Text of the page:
Then I come back to the USA, move into a neighborhood right next to a university in a city of a million people, and the best I can get without some crazy business plan is 1.5M/128K ADSL, for about $40 per month. And the connection from my department on campus is actually slower than the fiber I had there. What the fuck is with broadband in this country?

Re:We're looking to AUSTRALIA for advice on broadb (3, Insightful)

nschubach (922175) | more than 4 years ago | (#29906579)

Because Japan doesn't have the landmass... they have fewer lines to lay and less overhead.

I question if looking to Australia is still a bad idea because they generally have most of their population along the shores, right? Our problem is that we have such a landmass with people spread out. Obama always likes to think of "everybody" when he does something and thinks that my parents who live 50 miles from the nearest major city need ultra fast broadband.

Re:We're looking to AUSTRALIA for advice on broadb (4, Insightful)

Brian Gordon (987471) | more than 4 years ago | (#29906595)

How is more landmass an excuse for why a rural area has better connectivity than the middle of a city of a million people?

Re:We're looking to AUSTRALIA for advice on broadb (0)

Anonymous Coward | more than 4 years ago | (#29906813)

The fact that you have to run a wire to someone's house is a cost. You must buy the cable from somewhere. Depending on the range of the connection you might even need repeaters that need an additional cost of running electricity along the line. If everyone lives in a small location you can run one line and split it up later but if someone lives far away from the center you have to run a direct line to their homes.

Re:We're looking to AUSTRALIA for advice on broadb (3, Insightful)

PitaBred (632671) | more than 4 years ago | (#29906985)

If that rural area has more connectivity, it's just because a telco exec lives in the area.

Re:We're looking to AUSTRALIA for advice on broadb (1)

Nikker (749551) | more than 4 years ago | (#29906775)

When you are calculating ROI on a project like this you have to remember the longevity of your investment. Communications is very important to almost the entire population, the way it looks it's not like they are going to lay the cables and find out a couple of years later every one went back to paper print. While the initial cost will be greater compared to that of Japan or other more advanced layouts once the layout is complete how will the system preform over a length of time? Will laying fiber involve less attenuation resulting in fewer base stations? (which contributes to a possible point of failure) Yes, it will. Will fewer points of failure contribute to a more profitable system once the cost of the layout is consumed? Yes, it will. Will a fiber layout require less maintenance over time compared to the current coaxial/twisted pair? Likely. Will someone eventually move into the same neighborhood as you parents who live 50 miles from any particular point in your country who does want more then satellite / dial-up and curse nschubach to the heavens on Slashdot? Yes they will.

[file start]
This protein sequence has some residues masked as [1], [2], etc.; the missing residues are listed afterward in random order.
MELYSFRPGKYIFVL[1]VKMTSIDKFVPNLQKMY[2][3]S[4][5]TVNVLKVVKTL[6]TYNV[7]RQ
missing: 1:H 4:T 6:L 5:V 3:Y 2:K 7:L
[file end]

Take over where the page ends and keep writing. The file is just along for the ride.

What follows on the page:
Re:We're looking to AUSTRALIA for advice on broadb (4, Insightful)

Khyber (864651) | more than 4 years ago | (#29906825)

"Because Japan doesn't have the landmass... they have fewer lines to lay and less overhead."

If we lit up all of our dark fiber we'd surpass most nations. the telcos and cable companies aren't doing it, though, preferring to overcharge and under-deliver.

They should be sued for $200 BILLION for fraud and contractual violations.

Re:We're looking to AUSTRALIA for advice on broadb (1)

Daemonax (1204296) | more than 4 years ago | (#29906871)

If you think it'd be a waste trying to get broadband to your parents, then I don't think you'd want to be looking at Japan with regards to formulating a plan for broadband. http://news.bbc.co.uk/2/hi/technology/8068916.stm [bbc.co.uk]

Re:We're looking to AUSTRALIA for advice on broadb (0)

Anonymous Coward | more than 4 years ago | (#29906587)

It's the market deciding for you. No evil communist government building infrastructure.

Re:We're looking to AUSTRALIA for advice on broadb (2, Insightful)

MyFirstNameIsPaul (1552283) | more than 4 years ago | (#29906599)

Do you suppose the Japanese pay something additional in taxes to get those high speeds?

Re:We're looking to AUSTRALIA for advice on broadb (0)

Anonymous Coward | more than 4 years ago | (#29906745)